Got Toddlers?!

By Joey and Carla Link
June 2, 2021

WHAT IS “NORMAL” BEHAVIOR FOR TODDLERS? While behaviors such as throwing fits, being demanding, controlling you with his whims, talking in very loud voices, wanting Mama and no one else but Mama, are normal and to be expected, parents still need to deal with them. A toddler will let you know that he is unhappy with you if you require him to do something he doesn’t want to do. Please don’t try to talk your toddler into it. Put him somewhere he will stay until he gets happy and tackle the issue again. If you know your toddler will throw fit after fit about picking up his toys for example, then move him to an activity you know he enjoys. A toddler doesn’t understand logic or reasoning. Everything in his world is black and white so don’t try to go into the gray areas for him or expect him to understand the moral “why”.Let’s look at some parenting guidelines about raising toddlers:1.Stay in control at all times and stay calm. We are talking about you, not your child. Your toddler wants what he wants when he wants it. He doesn’t get why you don’t understand that or why you try to deprive him of whatever he wants in any given moment in time. Reminding yourself that he is only 2 helps you stay in control.

  • If you aren’t calm we guarantee your toddler won’t be either. Or your baby and your preschooler. Your kids will feed off your stress.
  • Count to ten or take a deep breath and slowly exhale.

2.Parenting toddlers isn’t easy. Just when you think you’ve got your toddler figured out, he changes. There is a reason they call it the “Terrible Two’s”.Because their verbal, physical, and emotional skills aren’t well-developed, your child can easily become frustrated when he/she fails to communicate what he wants to say or perform a task to yours or his satisfaction3.Your toddler doesn’t want to nap or go to bed. He/she thinks they should be able to play until they unknowingly fall asleep on the floor.

  • Napping isn’t about choice. They need naps until they start school. They may not like them, but it doesn’t mean they don’t need them.
  • Have a set routine for naptime and bedtime.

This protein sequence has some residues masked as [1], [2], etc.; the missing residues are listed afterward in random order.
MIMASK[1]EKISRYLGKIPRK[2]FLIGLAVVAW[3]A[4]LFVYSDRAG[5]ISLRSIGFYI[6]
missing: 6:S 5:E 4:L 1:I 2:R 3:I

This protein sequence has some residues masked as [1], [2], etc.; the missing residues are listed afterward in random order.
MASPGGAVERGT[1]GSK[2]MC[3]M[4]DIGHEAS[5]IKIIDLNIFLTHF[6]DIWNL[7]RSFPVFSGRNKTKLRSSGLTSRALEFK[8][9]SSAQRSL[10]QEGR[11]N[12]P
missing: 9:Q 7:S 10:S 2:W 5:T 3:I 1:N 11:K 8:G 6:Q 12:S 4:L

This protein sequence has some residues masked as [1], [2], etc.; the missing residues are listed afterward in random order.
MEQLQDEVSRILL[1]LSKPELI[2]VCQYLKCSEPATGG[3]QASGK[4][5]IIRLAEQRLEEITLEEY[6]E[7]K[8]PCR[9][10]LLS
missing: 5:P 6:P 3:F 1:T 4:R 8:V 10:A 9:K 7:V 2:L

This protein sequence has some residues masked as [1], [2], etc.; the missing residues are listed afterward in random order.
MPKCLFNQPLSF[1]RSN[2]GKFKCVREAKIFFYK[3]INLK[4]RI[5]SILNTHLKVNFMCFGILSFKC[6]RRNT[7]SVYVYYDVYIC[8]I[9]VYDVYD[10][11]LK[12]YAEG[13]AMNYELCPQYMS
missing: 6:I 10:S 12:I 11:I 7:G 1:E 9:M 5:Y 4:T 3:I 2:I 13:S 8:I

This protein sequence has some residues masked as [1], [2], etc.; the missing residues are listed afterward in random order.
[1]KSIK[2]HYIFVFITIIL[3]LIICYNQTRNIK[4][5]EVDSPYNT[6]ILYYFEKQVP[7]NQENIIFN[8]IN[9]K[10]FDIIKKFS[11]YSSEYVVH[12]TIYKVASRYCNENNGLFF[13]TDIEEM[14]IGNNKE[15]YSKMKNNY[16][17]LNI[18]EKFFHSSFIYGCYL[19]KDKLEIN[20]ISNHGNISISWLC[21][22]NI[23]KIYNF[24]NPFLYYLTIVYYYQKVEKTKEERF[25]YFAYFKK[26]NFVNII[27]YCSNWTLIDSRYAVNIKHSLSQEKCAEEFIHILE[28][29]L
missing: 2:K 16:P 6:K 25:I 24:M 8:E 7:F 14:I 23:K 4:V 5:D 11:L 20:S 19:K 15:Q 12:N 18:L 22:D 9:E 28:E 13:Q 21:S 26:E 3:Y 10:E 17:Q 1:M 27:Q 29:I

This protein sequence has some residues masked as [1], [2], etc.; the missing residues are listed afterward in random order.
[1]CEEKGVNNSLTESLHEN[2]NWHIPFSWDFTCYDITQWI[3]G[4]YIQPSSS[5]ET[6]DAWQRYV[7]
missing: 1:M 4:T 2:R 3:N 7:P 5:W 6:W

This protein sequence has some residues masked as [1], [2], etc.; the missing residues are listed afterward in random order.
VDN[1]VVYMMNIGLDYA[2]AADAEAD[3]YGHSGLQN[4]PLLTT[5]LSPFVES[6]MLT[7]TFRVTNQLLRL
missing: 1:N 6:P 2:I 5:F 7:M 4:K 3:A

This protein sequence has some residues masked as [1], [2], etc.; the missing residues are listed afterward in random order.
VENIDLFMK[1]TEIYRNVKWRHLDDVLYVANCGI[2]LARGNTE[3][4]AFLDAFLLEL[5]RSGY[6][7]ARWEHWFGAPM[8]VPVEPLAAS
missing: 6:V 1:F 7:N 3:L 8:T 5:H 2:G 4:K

• Kids up to 8 yrs. old should be in bed by 8:00; kids under 6 yrs. by 7:30.
  • Kids under a year old need 2 naps a day; kids between 12 and 30 months need 1 long nap a day, and when busyness has interrupted sleep schedules and kids are overstimulated, add a 2nd one hour nap in the morning for a few days to allow their bodies to catch up.
  • Bedtime routine includes: (for both naps and nighttime sleep)
  • Having them at the same time every day.
  • Having them in their bed at home, not while you are doing errands.
  • Have them get in bed, pray with them and leave the room. The longer you drag this out the more time you are giving your child to protest.
  • When he/she has a melt-down and you keep trying to calm him down, he is in control. Since you know there is nothing wrong with him, let him work on calming himself down. If he/she cries, so be it.
  • Give him attention when he is happy and calm, not having melt-downs and mad.

 4.Praise the behaviors you want to encourage your toddler to keep doing.

  • Deal with your toddler at the first sign he/she isn’t happy, like when he starts whining.
  • Have him/her sit in a chair with his hands clasped together and no freedom to talk or get off the chair. Tell him he needs to calm down and get self-control.

 5.Set boundaries, keep them simple and enforce them. By setting limits you will help your toddler learn self-control.

  • Boundaries include things you don’t want him to touch. Keep most of it out of his reach (like remotes) but have a couple things at his level to use as tools to teach him “no touching”.
  • When he does touch something he’s not supposed to, have him sit with his hands folded until he gets self-control. Walk away. When he is done with any crying or fit, ask him if he is ready to apologize for touching the “no touching” object.
  • All the apology needs to be at this age is “Sorry”. If he/she needs a hug afterwards. Give it to him.
  • Don’t be surprised when your toddler touches it again. They aren’t old enough to understand logical thinking. Just repeat the process above.

6.Don’t give in.Set your limits and be consistent. If that means your child has a full-blown tantrum in the grocery store because you won’t buy him a candy bar, remove your child from the situation and wait until things calm down. You won’t be the first parent to leave a full cart in the store and you won’t be the first parent to be standing by your car as your toddler screams his head off. There is a lot more that can be said about raising toddlers but it will have to wait until another time. In the meantime, please remember that your toddler is doing things that are perfectly normal for his age. Hang in there! “Behold, children are a heritage from the Lord, the fruit of the womb a reward.”Psalm 127:3